Fred Chesnais has plenty of ideas about how to rebuild a once-great video game company. Among the most important to the chairman and CEO of Atari – the gaming brand whose cartridges, consoles and classic titles dominated the industry more than 40 years ago before it slowly slid into irrelevance – is his belief that getting players to see you as cool again starts with this rule:

Don’t do the obvious thing.

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“There’s no point in trying to compete against the big companies or in trying to do the next Call of Duty,” says Chesnais, who bought Atari out of bankruptcy in 2013 and has been iterating a turnaround plan since then, which the company continues to pursue today.

“That’s an uphill battle. The only thing you can do is try to think forward two, three and four years down the road – to try to catch the next wave, if you will.”

That, for example, is why Chesnais says the company synonymous with retro classics like Pong and Asteroids isn’t gearing its new releases mostly to teens or only focusing on a limited geography in an attempt to reinvent itself. Rather, Atari’s top executive says he has a more expansive view of where he wants to take the company – admittedly, a company that’s a shell of its former self, employing 12 people today compared to a staff that numbered in the thousands in Atari’s heyday – and of how he wants to get there.

It involves things like releasing the LGBT-themed game Pridefest in the coming weeks, a “social-sim” game for tablets and mobile devices in which players will create and launch their own personalized “pride parades” in cities of their choosing. In the game, players will customize parade flotillas with decorations, in addition to keeping their town attractive and happy. To unlock new parade and festival supplies, as well as receiving other bonuses, players will solve a variety of challenges and complete quests.

“It’s a very colorful game, and it’s part of our new DNA as a company of trying to push the envelope,” Chesnais said, adding that the game should be out by June.

Meanwhile, the Atari comeback he lays out also entails expanding the brand to other markets around the world like Brazil, which Chesnais says is a “very significant” gaming market today in terms of revenue. (“They love their games there.”) And the plan also calls for taking a broader view of the player community, with Chesnais pointing to opportunities to expand the company’s audience by gearing some titles toward non-traditional players, like those between the ages of 40 and 60.

A critic might dismiss Atari’s plan as too scattershot to make a difference. But thinking big is the point for the Atari of today – in fact, Chesnais doesn’t even refer to it as a video game company so much as an “interactive entertainment production company,” to use his phrase.

“We’ve also started the launch of a casino platform in Europe,” he says.

Teaming up with gaming technology company Pariplay, in the fall Atari announced the release of Atari Casino, a real-money gaming website including Atari-themed games across a variety of platforms.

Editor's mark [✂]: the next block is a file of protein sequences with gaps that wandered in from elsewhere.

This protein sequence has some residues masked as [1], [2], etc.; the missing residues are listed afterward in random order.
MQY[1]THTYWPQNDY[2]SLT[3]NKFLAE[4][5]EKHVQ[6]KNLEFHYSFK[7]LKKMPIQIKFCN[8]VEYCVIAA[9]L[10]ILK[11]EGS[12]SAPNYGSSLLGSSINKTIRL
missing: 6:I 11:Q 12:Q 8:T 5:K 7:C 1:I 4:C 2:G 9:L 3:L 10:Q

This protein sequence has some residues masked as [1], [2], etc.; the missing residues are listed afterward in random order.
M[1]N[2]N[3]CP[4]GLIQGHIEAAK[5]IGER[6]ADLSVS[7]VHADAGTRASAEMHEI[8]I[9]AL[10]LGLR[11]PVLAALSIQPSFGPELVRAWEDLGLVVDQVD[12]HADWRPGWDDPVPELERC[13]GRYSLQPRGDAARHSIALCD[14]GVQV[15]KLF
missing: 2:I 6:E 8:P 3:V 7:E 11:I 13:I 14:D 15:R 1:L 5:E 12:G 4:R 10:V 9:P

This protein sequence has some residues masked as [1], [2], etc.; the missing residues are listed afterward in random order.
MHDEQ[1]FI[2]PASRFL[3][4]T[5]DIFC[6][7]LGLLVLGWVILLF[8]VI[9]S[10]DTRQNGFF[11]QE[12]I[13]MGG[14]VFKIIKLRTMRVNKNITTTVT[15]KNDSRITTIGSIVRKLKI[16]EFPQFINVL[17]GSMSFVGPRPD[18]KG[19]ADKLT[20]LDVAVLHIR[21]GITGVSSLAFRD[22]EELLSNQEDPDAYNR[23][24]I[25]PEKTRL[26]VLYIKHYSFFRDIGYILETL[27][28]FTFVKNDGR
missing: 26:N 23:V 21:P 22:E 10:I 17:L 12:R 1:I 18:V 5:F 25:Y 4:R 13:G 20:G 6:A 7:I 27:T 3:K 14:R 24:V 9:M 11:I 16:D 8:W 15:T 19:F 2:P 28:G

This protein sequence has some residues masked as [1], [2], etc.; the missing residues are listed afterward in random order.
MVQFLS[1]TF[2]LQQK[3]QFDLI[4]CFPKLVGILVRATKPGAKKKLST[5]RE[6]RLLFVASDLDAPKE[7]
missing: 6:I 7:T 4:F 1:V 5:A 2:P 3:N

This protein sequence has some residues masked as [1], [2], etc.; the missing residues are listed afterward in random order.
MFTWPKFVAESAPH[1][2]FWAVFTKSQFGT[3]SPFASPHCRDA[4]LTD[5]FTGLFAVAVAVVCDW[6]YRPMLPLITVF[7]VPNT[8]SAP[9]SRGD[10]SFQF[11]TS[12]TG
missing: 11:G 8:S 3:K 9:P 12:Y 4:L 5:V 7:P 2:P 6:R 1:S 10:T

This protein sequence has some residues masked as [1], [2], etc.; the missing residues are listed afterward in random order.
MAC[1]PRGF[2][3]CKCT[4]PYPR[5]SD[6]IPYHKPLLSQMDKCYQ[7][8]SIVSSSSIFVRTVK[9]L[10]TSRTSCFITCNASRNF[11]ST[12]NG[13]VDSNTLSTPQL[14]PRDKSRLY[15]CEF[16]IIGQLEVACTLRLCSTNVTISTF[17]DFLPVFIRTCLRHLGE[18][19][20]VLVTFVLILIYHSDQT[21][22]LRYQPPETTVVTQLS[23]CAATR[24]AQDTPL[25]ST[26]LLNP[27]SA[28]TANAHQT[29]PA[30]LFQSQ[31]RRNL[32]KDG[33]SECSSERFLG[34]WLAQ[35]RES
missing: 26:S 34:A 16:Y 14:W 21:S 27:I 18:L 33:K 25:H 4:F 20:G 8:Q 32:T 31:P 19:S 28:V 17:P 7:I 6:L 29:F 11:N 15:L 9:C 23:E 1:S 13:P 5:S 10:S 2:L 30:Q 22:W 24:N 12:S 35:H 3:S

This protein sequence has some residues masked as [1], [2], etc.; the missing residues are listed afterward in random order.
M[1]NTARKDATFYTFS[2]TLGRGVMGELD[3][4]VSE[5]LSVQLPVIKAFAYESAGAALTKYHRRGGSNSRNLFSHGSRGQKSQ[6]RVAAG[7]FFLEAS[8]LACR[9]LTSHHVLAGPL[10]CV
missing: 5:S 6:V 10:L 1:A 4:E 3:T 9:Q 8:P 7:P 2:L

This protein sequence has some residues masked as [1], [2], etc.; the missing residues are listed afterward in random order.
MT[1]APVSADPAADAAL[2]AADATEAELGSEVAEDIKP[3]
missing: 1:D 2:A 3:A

In recent weeks, Atari also released “Atari Fit” for iOS and Android devices, a fitness app that offers workout plans and rewards users with coins that can be used to unlock classic Atari games Centipede, Pong and Super Breakout. The company also re-introduced its RollerCoaster Tycoon game last year, and in February Atari announced the upcoming release of “Asteroids: Outpost” for PC, a re-imagining of Atari’s renowned 1979 arcade shooter.

“We’ve also licensed some of our IP to Hollywood,” Chesnais says. “Our vision is very simple. It’s to keep expanding the brand in the entertainment space and on a worldwide scale.”

It helps, of course, when yours is a brand that touches a deep undercurrent of nostalgia among gamers of a certain vintage. Indeed, Atari co-founder Nolan Bushnell tells BGR there was something special about Atari from the beginning, and that it still has a path toward relevancy today.

“Anytime you have an iconic brand, that helps,” said Bushnell, who sold Atari to Warner Communications in 1976 – the first in a long and tortuously complicated chain of ownership that would result in the Atari that Chesnais leads today.

“To the extent they do good engineering, good design – they have every opportunity to be a good success. Will they be another Microsoft or Sony? Probably not. But they could easily be a Zynga, capturing good games with the right dynamics.”

One thing that won’t be part of the company’s future, Chesnais says, is a console. But that’s not to say Atari doesn’t see a future in hardware. Not wanting to spill too much, Chesnais points to a device like the Apple Watch – it’s not a console, but it is hardware along the lines of where Atari envisions its efforts possibly going.

“We’re just trying to do the right thing for the brand,” Chesnais says. “We’re making mistakes. We’re trying to be very humble, trying and testing the market. We’ve had a great success with RollerCoaster Tycoon, less success with other games. As long as we’re humble and try to listen to the community and change things when they need to change – that’s how we work. It just takes time, that’s all.”

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